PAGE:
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Three Tough Questions Traders Need To Ask Themselves

I work with traders who do a great job of tracking their most recent trades and figuring out what they did right and wrong each day.  What they don't do as well is ask the big questions.  It is like a company that gets better and better at manufacturing their product, but fails to look at the bigger picture of supply/demand for that product.  It doesn't help to get better at making manual typewriters or flip phones when those are becoming extinct.  No amount of focus on tactics can substitute for effective strategy.

Here are 3 units of questions investors want to ask themselves periodically:

1)  Is what I'm doing truly unique, or am I simply part of the consensus?  What, specifically, in my trading approach and process is different from what the herd is doing and how, specifically, is that giving me an edge?

These are questions every business needs to ask.  Why should you succeed?  What makes you different and better?  How do you know that you have a genuine edge?  There are many "me too" businesses and many "me too" traders.  It is difficult to think of highly successful business or traders who are playing the same game as their competitors, the same way.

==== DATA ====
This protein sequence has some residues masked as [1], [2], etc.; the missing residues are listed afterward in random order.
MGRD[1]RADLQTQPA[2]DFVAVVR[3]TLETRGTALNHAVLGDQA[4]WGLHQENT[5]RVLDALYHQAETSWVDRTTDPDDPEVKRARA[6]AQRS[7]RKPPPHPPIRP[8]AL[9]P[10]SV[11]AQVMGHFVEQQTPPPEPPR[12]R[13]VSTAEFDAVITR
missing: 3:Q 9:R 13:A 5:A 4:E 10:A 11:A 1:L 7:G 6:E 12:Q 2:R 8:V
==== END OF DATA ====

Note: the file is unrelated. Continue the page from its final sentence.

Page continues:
2)  How am I building my business?  What am I researching and developing today that will help provide tomorrow's profits?  How am I actively adapting to market conditions to find new sources of edge?

Many traders spend all their time trading and very little time developing new frameworks for exploiting financial markets.  They are like businesses that keep churning out a product or service, never adapting to the changing needs and desires of consumers.  Look at the great technology businesses, retailers, and pharma firms.  All heavily invest in research, development, and technology and all have a pipelines of innovations.

3)  How, specifically, does my lifestyle provide me with an edge in this peak performance activity of trading?  What do I do each day to maximize my energy, focus, wellness, and emotional well-being?  How do my review processes actively create new goals and learning for the future, so that I am always growing?  If I saw a professional athlete with my lifestyle, would I expect him/her to succeed?

One dynamic I've emphasized over the years is that performance professionals are always training.  They spend more time preparing to win than actually participating in formal competition.  Can we expect ourselves to be disciplined in trading if we lead undisciplined lives?  Can we expect to maximize our focus in trading if we are continually distracted by our phones, televisions, and chats?  Our time outside of trading is our training for trading, by design and by default.

The above questions make a great backbone for a trading business plan.  Yes, it helps to review trading each day, but it's the overarching plan and vision that keeps us energized and inspired.  As the old saying goes, failure to plan can amount to planning to fail.  We're not likely to reach any distant destination if we don't have a map and travel plan.  Writing out your plan can be a solid grounding that aligns your daily efforts with your larger life goals.

Further Reading:

Trading With Energy

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